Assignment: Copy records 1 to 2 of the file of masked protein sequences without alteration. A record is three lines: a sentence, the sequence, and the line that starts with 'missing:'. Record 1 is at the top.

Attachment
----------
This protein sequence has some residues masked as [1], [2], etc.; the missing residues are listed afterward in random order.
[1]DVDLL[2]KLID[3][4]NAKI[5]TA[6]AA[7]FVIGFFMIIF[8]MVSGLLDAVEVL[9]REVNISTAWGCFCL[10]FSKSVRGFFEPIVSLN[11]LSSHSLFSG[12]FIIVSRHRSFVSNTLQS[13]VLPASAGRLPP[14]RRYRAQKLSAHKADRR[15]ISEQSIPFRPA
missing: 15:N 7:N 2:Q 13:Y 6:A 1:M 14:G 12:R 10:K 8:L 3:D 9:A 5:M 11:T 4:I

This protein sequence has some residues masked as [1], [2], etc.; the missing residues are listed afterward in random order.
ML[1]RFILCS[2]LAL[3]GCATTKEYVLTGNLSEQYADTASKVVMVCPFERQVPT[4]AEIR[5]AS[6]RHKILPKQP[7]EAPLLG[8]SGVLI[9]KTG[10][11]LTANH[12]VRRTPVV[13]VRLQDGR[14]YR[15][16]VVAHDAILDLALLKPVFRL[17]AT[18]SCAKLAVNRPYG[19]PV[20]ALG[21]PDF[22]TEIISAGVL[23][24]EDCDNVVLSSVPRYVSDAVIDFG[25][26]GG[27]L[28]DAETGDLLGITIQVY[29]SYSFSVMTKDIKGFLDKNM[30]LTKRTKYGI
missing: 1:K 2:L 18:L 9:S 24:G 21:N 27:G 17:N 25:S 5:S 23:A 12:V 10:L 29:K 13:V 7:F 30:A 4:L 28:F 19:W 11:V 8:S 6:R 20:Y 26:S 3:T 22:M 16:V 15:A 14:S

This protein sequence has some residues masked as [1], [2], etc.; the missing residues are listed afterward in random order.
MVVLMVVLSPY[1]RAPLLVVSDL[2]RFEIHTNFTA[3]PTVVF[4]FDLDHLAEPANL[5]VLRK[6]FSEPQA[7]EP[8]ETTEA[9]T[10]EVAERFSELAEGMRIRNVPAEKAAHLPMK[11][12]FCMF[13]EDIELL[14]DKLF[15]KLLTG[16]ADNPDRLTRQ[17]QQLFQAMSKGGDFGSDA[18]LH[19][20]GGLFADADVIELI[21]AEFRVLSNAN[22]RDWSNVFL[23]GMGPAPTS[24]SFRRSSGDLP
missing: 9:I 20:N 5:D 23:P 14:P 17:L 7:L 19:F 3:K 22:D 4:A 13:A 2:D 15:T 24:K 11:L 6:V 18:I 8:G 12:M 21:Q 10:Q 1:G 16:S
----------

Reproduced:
This protein sequence has some residues masked as [1], [2], etc.; the missing residues are listed afterward in random order.
[1]DVDLL[2]KLID[3][4]NAKI[5]TA[6]AA[7]FVIGFFMIIF[8]MVSGLLDAVEVL[9]REVNISTAWGCFCL[10]FSKSVRGFFEPIVSLN[11]LSSHSLFSG[12]FIIVSRHRSFVSNTLQS[13]VLPASAGRLPP[14]RRYRAQKLSAHKADRR[15]ISEQSIPFRPA
missing: 15:N 7:N 2:Q 13:Y 6:A 1:M 14:G 12:R 10:K 8:L 3:D 9:A 5:M 11:T 4:I

This protein sequence has some residues masked as [1], [2], etc.; the missing residues are listed afterward in random order.
ML[1]RFILCS[2]LAL[3]GCATTKEYVLTGNLSEQYADTASKVVMVCPFERQVPT[4]AEIR[5]AS[6]RHKILPKQP[7]EAPLLG[8]SGVLI[9]KTG[10][11]LTANH[12]VRRTPVV[13]VRLQDGR[14]YR[15][16]VVAHDAILDLALLKPVFRL[17]AT[18]SCAKLAVNRPYG[19]PV[20]ALG[21]PDF[22]TEIISAGVL[23][24]EDCDNVVLSSVPRYVSDAVIDFG[25][26]GG[27]L[28]DAETGDLLGITIQVY[29]SYSFSVMTKDIKGFLDKNM[30]LTKRTKYGI
missing: 1:K 2:L 18:L 9:S 24:G 21:N 27:G 17:N 25:S 5:S 23:A 12:V 10:L 29:K 13:V 7:F 30:A 4:L 28:F 19:W 11:V 8:S 6:R 20:Y 26:S 3:T 22:M 16:V 15:A 14:S